Tetrodotoxin (TTX) is one of the most potent neurotoxins, originally found in ovary and liver of pufferfish (Tetraodontidae) [1]. Successively, TTX was isolated from many other marine and terrestrial animals, as xanthid crab, trumpet shellfish, blue-ringed octopus, chaetognatha, gastropods, starfish, and frogs. The wide distribution of TTX in genetically unrelated organisms has made TTX origin for long time controversial, with different kind of bacteria being identified as TTX-producing organisms [2]. Even Alexandrium tamarense – one of the paralytic shellfish poisoning toxins (PST) producing organisms – was proposed as potential biogenetic source of TTX [3]. Although fatal human poisonings following consumption of TTX-contaminated seafood have been reported so far only in Japan, the accumulation of TTX in fish, oysters and mussels collected in Europe (Spain, Portugal, England, Greece) has been recently reported. So, in the frame of a collaborative study on evaluation of PST-related risk in the Mediterranean area, mussels collected in the Siracuse bay (Sicily, Italy) over a three year period (2015-2017), were analyzed by hydrophilic interaction liquid chromatography coupled with both high resolution and tandem mass spectrometry (HILIC-HRMS and HILIC-MS/MS). Both techniques highligted the presence of high PST contamination levels, with samples collected in 2016 containing up to 10851 g STX eq/kg. Unexpectedly, together with PST, tetrodotoxin was detected in Sicilian mussels. Although this was the first report of TTX in Italy, contamination levels found in mussels (0.8-6.4 µg/kg) were well below the regulatory limit of 2 mg TTX eq/kg established for TTX in Japan. Interestingly, much higher contamination levels of TTX (413 g/kg) have been detected in mussels collected in 2017 in the northeastern Adriatic coasts of Italy (Lagoon of Marano), in the frame of the monitoring programme for marine biotoxins regulated in the EU. [1] Wu Z, Xie L, Xia G, Zhang J, Nie Y, Hu J, Wang S, Zhang R. 2005. A new tetrodotoxin-producing actinomycete, Norcardiopsis dassonvillei, isolated from the ovaries of puffer fish Fugu rubripes. Toxicon 45:851-859. [2] Yasumoto T, Yasumura D, Yotsu M, Michishita T, Endo A, Kotak Y. 1986. Bacterial production of tetrodotoxin and anhydrotetrodotoxin. Agric. Biol. Chem. 50:793–795. [3] Kodama M, Sato S, Sakamoto S, Ogata T. 1996. Occurrence of tetrodotoxin in Alexandrium tamarense, a causative dinoflagellate of paralytic shellfish poisoning. Toxicon. 34:1101-1105.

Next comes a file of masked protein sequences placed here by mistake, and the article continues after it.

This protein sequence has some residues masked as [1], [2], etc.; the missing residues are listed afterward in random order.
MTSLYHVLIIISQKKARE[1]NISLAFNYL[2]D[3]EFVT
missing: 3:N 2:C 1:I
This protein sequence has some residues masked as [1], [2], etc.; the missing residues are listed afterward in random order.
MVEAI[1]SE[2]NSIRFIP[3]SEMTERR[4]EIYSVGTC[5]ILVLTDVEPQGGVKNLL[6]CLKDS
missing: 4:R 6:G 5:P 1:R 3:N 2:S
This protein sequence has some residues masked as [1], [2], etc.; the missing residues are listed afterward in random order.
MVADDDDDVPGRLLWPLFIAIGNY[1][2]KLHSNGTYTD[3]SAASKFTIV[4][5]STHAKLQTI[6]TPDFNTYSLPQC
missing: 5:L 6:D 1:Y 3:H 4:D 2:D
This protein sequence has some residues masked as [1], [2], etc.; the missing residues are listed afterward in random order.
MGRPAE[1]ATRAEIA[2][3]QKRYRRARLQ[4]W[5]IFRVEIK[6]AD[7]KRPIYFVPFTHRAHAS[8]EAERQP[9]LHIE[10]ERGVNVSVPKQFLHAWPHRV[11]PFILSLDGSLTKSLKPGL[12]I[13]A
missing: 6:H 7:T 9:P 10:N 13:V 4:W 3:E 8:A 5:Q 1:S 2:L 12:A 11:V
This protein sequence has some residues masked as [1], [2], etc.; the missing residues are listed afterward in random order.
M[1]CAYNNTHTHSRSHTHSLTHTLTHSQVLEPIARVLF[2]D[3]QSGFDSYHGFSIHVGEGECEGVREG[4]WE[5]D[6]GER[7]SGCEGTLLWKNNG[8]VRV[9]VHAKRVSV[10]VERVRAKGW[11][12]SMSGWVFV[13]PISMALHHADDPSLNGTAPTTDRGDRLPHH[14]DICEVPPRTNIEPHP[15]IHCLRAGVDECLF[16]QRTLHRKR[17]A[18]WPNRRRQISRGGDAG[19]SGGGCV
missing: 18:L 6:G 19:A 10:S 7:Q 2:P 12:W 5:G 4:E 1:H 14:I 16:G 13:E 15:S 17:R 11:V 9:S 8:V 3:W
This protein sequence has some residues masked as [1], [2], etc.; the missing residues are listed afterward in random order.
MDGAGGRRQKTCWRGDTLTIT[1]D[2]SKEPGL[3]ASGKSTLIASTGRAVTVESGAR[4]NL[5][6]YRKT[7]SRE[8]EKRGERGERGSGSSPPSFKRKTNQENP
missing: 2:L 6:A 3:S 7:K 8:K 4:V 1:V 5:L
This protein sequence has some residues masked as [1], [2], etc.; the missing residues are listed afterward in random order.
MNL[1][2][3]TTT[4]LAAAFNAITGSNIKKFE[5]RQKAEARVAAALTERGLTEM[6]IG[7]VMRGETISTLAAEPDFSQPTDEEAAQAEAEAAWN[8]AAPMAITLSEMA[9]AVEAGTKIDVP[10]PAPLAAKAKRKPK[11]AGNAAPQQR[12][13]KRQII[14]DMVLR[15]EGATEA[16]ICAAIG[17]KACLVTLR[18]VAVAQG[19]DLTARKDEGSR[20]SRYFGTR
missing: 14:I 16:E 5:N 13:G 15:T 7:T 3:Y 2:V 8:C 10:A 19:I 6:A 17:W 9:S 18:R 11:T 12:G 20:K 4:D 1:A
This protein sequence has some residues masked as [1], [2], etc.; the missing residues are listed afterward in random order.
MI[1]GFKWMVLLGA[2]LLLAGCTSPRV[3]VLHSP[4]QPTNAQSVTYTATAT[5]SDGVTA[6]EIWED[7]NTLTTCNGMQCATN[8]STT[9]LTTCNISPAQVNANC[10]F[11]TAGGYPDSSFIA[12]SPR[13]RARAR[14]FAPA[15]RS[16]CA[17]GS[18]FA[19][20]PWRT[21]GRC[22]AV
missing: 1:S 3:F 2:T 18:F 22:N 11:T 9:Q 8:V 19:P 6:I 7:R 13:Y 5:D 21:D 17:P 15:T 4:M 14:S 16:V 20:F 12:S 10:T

Tetrodotoxin an Emerging Threat to Humans in the Mediterranean Area: First Detection in Italian Mussels

Carmela Dell’Aversano;Luciana Tartaglione
;
Fabio Varriale;
2018

Abstract

Tetrodotoxin (TTX) is one of the most potent neurotoxins, originally found in ovary and liver of pufferfish (Tetraodontidae) [1]. Successively, TTX was isolated from many other marine and terrestrial animals, as xanthid crab, trumpet shellfish, blue-ringed octopus, chaetognatha, gastropods, starfish, and frogs. The wide distribution of TTX in genetically unrelated organisms has made TTX origin for long time controversial, with different kind of bacteria being identified as TTX-producing organisms [2]. Even Alexandrium tamarense – one of the paralytic shellfish poisoning toxins (PST) producing organisms – was proposed as potential biogenetic source of TTX [3]. Although fatal human poisonings following consumption of TTX-contaminated seafood have been reported so far only in Japan, the accumulation of TTX in fish, oysters and mussels collected in Europe (Spain, Portugal, England, Greece) has been recently reported. So, in the frame of a collaborative study on evaluation of PST-related risk in the Mediterranean area, mussels collected in the Siracuse bay (Sicily, Italy) over a three year period (2015-2017), were analyzed by hydrophilic interaction liquid chromatography coupled with both high resolution and tandem mass spectrometry (HILIC-HRMS and HILIC-MS/MS). Both techniques highligted the presence of high PST contamination levels, with samples collected in 2016 containing up to 10851 g STX eq/kg. Unexpectedly, together with PST, tetrodotoxin was detected in Sicilian mussels. Although this was the first report of TTX in Italy, contamination levels found in mussels (0.8-6.4 µg/kg) were well below the regulatory limit of 2 mg TTX eq/kg established for TTX in Japan. Interestingly, much higher contamination levels of TTX (413 g/kg) have been detected in mussels collected in 2017 in the northeastern Adriatic coasts of Italy (Lagoon of Marano), in the frame of the monitoring programme for marine biotoxins regulated in the EU. [1] Wu Z, Xie L, Xia G, Zhang J, Nie Y, Hu J, Wang S, Zhang R. 2005. A new tetrodotoxin-producing actinomycete, Norcardiopsis dassonvillei, isolated from the ovaries of puffer fish Fugu rubripes. Toxicon 45:851-859. [2] Yasumoto T, Yasumura D, Yotsu M, Michishita T, Endo A, Kotak Y. 1986. Bacterial production of tetrodotoxin and anhydrotetrodotoxin. Agric. Biol. Chem. 50:793–795. [3] Kodama M, Sato S, Sakamoto S, Ogata T. 1996. Occurrence of tetrodotoxin in Alexandrium tamarense, a causative dinoflagellate of paralytic shellfish poisoning. Toxicon. 34:1101-1105.
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Utilizza questo identificativo per citare o creare un link a questo documento: http://hdl.handle.net/11588/737462
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